Harmonic functions.

Definition 3.4.1   Let $ \phi$ be a function of two real variables $ x$ and $ y$ , defined over a domain $ \mathcal{D}$ . Suppose that $ \phi$ has second order partial derivatives on $ \mathcal{D}$ . The function $ \phi$ is called an harmonic function if it verifies the equation:

$\displaystyle \phi_{xx}+\phi_{yy}=0$    

Example 3.4.2   Take $ \phi (x,y)= x/(x^2+y^2)$ . Then over $ \mathbb{R}^2-{(0,0)}$ we have:

$\displaystyle \phi _x$ $\displaystyle = \frac {y^2-x^2}{(x^2+y^2)^2};$    
$\displaystyle \phi _y$ $\displaystyle = \frac {-2xy}{(x^2+y^2)^2};$    
$\displaystyle \phi _{xx}$ $\displaystyle = \frac {2x(x^2-3y^2}{(x^2+y^2)^3};$    
$\displaystyle \phi _{yy}$ $\displaystyle = \frac {2x}{(3y^2-x^2)^3}.$    

It follows that $ \phi_{xx}+\phi_{yy}=0$ over $ \mathbb{R}^2-{(0,0)}$ , i.e. $ \phi$ is harmonic $ \mathbb{R}^2-{(0,0)}$ .

Now suppose that $ f=u+iv$ is analytic in a neighborhood $ \mathcal{V}$ of $ z_0$ . Moreover suppose that the partial derivatives of $ u$ and $ v$ are differentiable and that the second partial derivatives are continuous functions on $ \mathcal{V}$ . From Cauchy-Riemann equations follows:

\begin{displaymath}\begin{cases}u_{xx}=v_{yx} \ u_{xy}=v_{yy} \end{cases} \qqua...
...\qquad \begin{cases}u_{yx}=-v{xx} \ u_{yy}=-v_{xy} \end{cases}\end{displaymath}    

As the second partial derivatives are continuous on $ \mathcal{V}$ , we have $ u_{xy}=u_{yx}$ and $ v_{xy}+v_{yx}$ . It follows that:

$\displaystyle u_{xx}+u_{yy}=0$   and$\displaystyle \qquad v_{xx}+v_{yy}=0$    

The computations that we performed before Definition 4.1 can be summarized in a theorem:

Theorem 3.4.3   If $ f=u+iv$ is a function of a complex variable, analytic over a domain $ \mathcal{D} \subset \mathbb{C}$ , then $ u$ and $ v$ are harmonic over $ \mathcal{D}$ .

Example 3.4.4   Let $ f(z)=z^3$ . The function is an entire function, as we proved previously. With $ z=x+iy$ and $ x,y \in \mathbb{R}$ , we have:

$\displaystyle f(z)=(x+iy)^3=\underbrace{x^3-3xy^2)}_{=u(x,y)}+i \underbrace{(3x^2y-y^3)}_{=v(x,y)}.$    

On the one hand, e have:

\begin{displaymath}\begin{cases}u_x=3x^2-3y^2 \ u_y= -6xy \end{cases} \Longrigh...
...}=6x \ u_{yy}=-6x \end{cases} \Longrightarrow u_{xx}+u_{yy}=0.\end{displaymath}    

On the other hand, we have:

\begin{displaymath}\begin{cases}v_x=6xy \ v_y= 3x^2-3y^2 \end{cases} \Longright...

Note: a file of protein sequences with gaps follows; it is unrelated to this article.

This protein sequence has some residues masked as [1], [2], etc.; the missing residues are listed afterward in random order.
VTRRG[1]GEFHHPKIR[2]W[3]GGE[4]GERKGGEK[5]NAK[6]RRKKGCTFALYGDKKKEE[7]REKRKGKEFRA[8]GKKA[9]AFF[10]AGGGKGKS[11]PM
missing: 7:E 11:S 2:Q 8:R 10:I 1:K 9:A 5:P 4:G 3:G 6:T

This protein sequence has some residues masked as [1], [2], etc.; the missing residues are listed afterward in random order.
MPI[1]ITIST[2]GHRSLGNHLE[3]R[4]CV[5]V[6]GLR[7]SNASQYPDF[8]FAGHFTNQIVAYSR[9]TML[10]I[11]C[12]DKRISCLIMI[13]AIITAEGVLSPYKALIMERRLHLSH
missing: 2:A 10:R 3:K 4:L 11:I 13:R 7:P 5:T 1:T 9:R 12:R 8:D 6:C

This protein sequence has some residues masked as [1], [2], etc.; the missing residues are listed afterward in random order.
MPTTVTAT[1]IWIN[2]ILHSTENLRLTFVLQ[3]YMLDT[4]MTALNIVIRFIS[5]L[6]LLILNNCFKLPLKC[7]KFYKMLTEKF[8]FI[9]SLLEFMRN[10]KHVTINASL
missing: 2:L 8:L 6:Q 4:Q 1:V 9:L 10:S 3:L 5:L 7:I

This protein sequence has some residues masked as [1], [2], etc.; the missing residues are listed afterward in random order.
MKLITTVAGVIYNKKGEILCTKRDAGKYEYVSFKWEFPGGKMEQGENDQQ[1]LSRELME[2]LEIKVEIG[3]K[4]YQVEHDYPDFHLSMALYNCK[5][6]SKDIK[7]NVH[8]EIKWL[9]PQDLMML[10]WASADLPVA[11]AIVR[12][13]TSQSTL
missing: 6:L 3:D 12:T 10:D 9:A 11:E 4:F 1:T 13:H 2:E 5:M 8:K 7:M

...}=6y \ v_{yy}=-6y \end{cases} \Longrightarrow v_{xx}+v_{yy}=0.\end{displaymath}    

The functions $ u$ and $ v$ are both harmonic.

Definition 3.4.5   Let $ u$ be a function of two real variables, harmonic over a domain $ \mathcal{D}$ . Let $ v$ be a function of two real variables, defined over $ \mathcal{D}$ , and such that $ f=u+iv$ is analytic over $ \mathcal{D}$ . Then $ v$ is called an harmonic conjugate of $ u$ .

Example 3.4.6   Let $ u(x,y)=x^2-y^2$ . This is a polynomial function, thus it has partial derivatives of any order.
The function $ u$ is harmonic:

\begin{align*}\begin{cases}u_x=2x \ u_y=-2y \end{cases} \Longrightarrow \begin{...
...{xx}=2 \ u_{yy}=-2 \end{cases} \Longrightarrow u_{xx}+u_{yy}=2-2=0.\end{align*}    

If there exists $ v$ such that $ f=u+iv$ is analytic over $ \mathbb{C}$ , then $ u$ and $ v$ verify the Cauchy-Riemann equations (v.s. section 3):

\begin{displaymath}\begin{cases}v_x=-u_y \ v_y=u_x \end{cases} \Longrightarrow ...
...\begin{cases}v(x,y)=2xy+C_1(y) \ v(x,y)=2xy+C_2(x) \end{cases}\end{displaymath}    

where $ C_1$ and $ C_2$ are independent of $ y$ and $ x$ respectively. As these two formulas define the same function, $ C_1$ and $ C_2$ must be constant, i.e. $ v(x,y)=2xy+k$ , where $ k \in \mathbb{R}$ .
Finally, we have:

$\displaystyle f(z)= x^2-y^2 +i(2xy+k).$    

Please compare this with example 2.1.

We can now discover another important property of the analytic conjugates.

Theorem 3.4.7   Let $ f(z)=u(x,y)+i\;
v(x,y)$ , as usual. Suppose that $ f$ is analytic over some domain $ D$ . Then the level curves of $ u$ are orthogonal to the level curves of $ v$ .

Proof. Use Cauchy-Riemann equations and show that the gradients of $ u$ and $ v$ are orthogonal, whence the result. $ \qedsymbol$

Example 3.4.8   Take $ f(z)=z^2, \; z \in \mathbb{C}$ . With the usual algebraic notation, we have $ u(x,y)=x^2-y^2$ and $ v(x,y)=2xy$ .

For general $ k$ , then equation $ u(x,y)=k$ defines an equilateral hyperbola, whose symmetry axes are the coordinate axes (red curves in Figure 2), and the equation $ v(x,y)=k$ defines an equilateral hyperbola whose asymptotes are the coordinates axes (blue curves in Figure 2). For $ k=0$ , we have the union of the angle bisectors of the coordinate axes and the union of the coordinate axes respectively.

Figure 2: Level curves for two harmonic conjugates

Proof. $ \qedsymbol$

Noah Dana-Picard 2007-12-24